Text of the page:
America’s Most Popular “Legume”
DEFINITION: The peanut is a variety in the legume or “bean” family. It is an “herbaceous plant” growing 0.98 to 1.6 ft tall annually. After its pollination, the “fruit develops” into a “legume 1.2 to 2.8 in long,” which will contain 1 to 4 seeds. In turn, the seeds force their way underground to mature.
HISTORY: Peanuts are “indigenous” to the tropics of the Americas and were mashed up to become a “pasty substance” by the Aztec Native Americans thousands of years ago. In those ancient times of the Aztecs, early versions of “peanut butter” were nothing but “pure roasted peanut paste.” It had a somewhat more “bitter taste,” and was considerably harder to work with and spread than the standard “Peanut butters” that we use today.
BACKGROUND: In the late 1800s the peanut was frequently referred to as a “goober.” It was used to “nourish domestic animals,” and was thought not fit to be consumed by humans. George Washington Carver thought it had great “potential for human consumption,” and realized its “nitrogen fixing qualities” would make it a good crop to alternate with cotton. Carver worked feverishly day in and day out and revealed over 300 uses for the peanut, on the vine and on the skin of the plant. He proved that candies, milk, cookies, coffee, butter, oil, paper, and that over 30 dyes could be made from the “pent” crop.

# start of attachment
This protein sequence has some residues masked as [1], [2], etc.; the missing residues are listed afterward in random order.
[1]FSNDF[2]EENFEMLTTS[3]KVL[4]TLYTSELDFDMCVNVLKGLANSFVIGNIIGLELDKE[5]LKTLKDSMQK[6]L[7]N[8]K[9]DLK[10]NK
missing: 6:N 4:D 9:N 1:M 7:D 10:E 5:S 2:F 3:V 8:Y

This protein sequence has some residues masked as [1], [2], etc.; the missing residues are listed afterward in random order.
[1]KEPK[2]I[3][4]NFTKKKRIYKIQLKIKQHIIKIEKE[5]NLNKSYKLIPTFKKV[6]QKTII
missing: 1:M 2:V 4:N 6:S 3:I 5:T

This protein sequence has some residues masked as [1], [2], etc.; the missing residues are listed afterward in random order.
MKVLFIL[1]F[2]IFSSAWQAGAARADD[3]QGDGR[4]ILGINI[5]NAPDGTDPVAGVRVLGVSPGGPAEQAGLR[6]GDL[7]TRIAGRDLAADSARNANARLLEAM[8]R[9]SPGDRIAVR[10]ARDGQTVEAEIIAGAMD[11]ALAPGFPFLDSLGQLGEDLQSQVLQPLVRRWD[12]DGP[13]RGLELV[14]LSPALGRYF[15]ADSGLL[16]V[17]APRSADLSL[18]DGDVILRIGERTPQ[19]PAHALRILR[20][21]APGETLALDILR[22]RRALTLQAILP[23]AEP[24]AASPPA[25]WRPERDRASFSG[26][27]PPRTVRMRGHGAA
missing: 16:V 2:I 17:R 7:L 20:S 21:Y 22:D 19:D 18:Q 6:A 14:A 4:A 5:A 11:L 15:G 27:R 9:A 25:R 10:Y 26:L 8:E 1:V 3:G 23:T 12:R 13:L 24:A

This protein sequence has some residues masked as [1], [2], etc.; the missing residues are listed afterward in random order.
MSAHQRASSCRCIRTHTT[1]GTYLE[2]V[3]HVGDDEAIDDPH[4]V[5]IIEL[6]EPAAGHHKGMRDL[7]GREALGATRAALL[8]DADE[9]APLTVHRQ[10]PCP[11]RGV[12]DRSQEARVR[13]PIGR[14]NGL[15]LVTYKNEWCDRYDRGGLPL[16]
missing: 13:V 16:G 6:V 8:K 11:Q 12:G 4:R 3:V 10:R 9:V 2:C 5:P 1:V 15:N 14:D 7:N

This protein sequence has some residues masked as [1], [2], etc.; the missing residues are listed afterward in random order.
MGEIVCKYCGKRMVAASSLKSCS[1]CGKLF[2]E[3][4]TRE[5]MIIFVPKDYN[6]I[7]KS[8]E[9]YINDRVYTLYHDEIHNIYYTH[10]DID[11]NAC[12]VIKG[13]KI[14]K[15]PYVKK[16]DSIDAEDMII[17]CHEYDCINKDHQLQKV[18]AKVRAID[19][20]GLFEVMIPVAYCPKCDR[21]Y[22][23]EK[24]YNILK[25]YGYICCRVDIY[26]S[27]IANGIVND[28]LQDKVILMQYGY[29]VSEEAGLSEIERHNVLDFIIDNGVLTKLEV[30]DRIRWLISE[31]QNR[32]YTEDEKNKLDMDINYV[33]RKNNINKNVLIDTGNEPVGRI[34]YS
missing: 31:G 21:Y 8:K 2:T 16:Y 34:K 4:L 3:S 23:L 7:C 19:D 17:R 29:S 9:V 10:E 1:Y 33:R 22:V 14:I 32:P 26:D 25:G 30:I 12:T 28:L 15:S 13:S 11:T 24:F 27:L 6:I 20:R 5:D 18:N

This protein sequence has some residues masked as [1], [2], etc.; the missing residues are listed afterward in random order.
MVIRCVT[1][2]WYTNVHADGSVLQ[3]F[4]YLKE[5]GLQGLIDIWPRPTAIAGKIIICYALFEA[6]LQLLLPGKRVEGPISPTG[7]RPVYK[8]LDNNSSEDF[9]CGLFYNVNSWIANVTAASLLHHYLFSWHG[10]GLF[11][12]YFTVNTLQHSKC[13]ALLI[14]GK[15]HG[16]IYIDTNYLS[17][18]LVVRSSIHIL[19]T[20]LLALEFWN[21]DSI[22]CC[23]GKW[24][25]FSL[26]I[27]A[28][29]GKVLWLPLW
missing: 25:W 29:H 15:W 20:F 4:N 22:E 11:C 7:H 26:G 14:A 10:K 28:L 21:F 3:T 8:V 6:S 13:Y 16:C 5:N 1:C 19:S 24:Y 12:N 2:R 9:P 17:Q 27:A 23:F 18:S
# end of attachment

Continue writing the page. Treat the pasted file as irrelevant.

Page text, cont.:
To assist in its “spread-ability,” vegetable oil was later added to most brands; but with new modern processing machines being invented, the peanut butter was already noticeably smoother than it had been in the past. It was at this time that ingredients like “sugar and molasses” were added to the recipes to make it more pleasing to the palette and more of an indulgence.
WHY PB? Peanut butter in modern times is a “food paste” made largely from ground-up, dry roasted peanuts. It is primarily used as a sandwich spread, often times with our favorite jam or jellies. The way we know of peanut butter in this day and age, comes from a U.S. Patent 306,727, which was issued in the year 1884 to Marcellus Gilmore Edson of Montreal, Quebec, Canada. His patent is based on the preparation of a “peanut paste” as and as an introduction to the production of peanut candies. His patented process consisted of “milling roasted peanuts between heated surfaces” until the peanuts entered “a fluid or semi-fluid state.” When the peanut product cooled, it set into “a consistency like that of butter, lard, or ointment,” Edson explained.
HEALTH: Peanuts and peanut butter provide vitamins B3 and E, protein, dietary fiber, magnesium, foliate, and high levels of the antioxidant p-coumaric acid. For these facts, studies show that “Peanut butter may safeguard against the high risks of cardiovascular disease” due to high levels of monounsaturated fats and resveratrol. When peanut butter is prepared with the skin of the peanuts, it has a superior level of resveratrol and other “health-aiding agents.”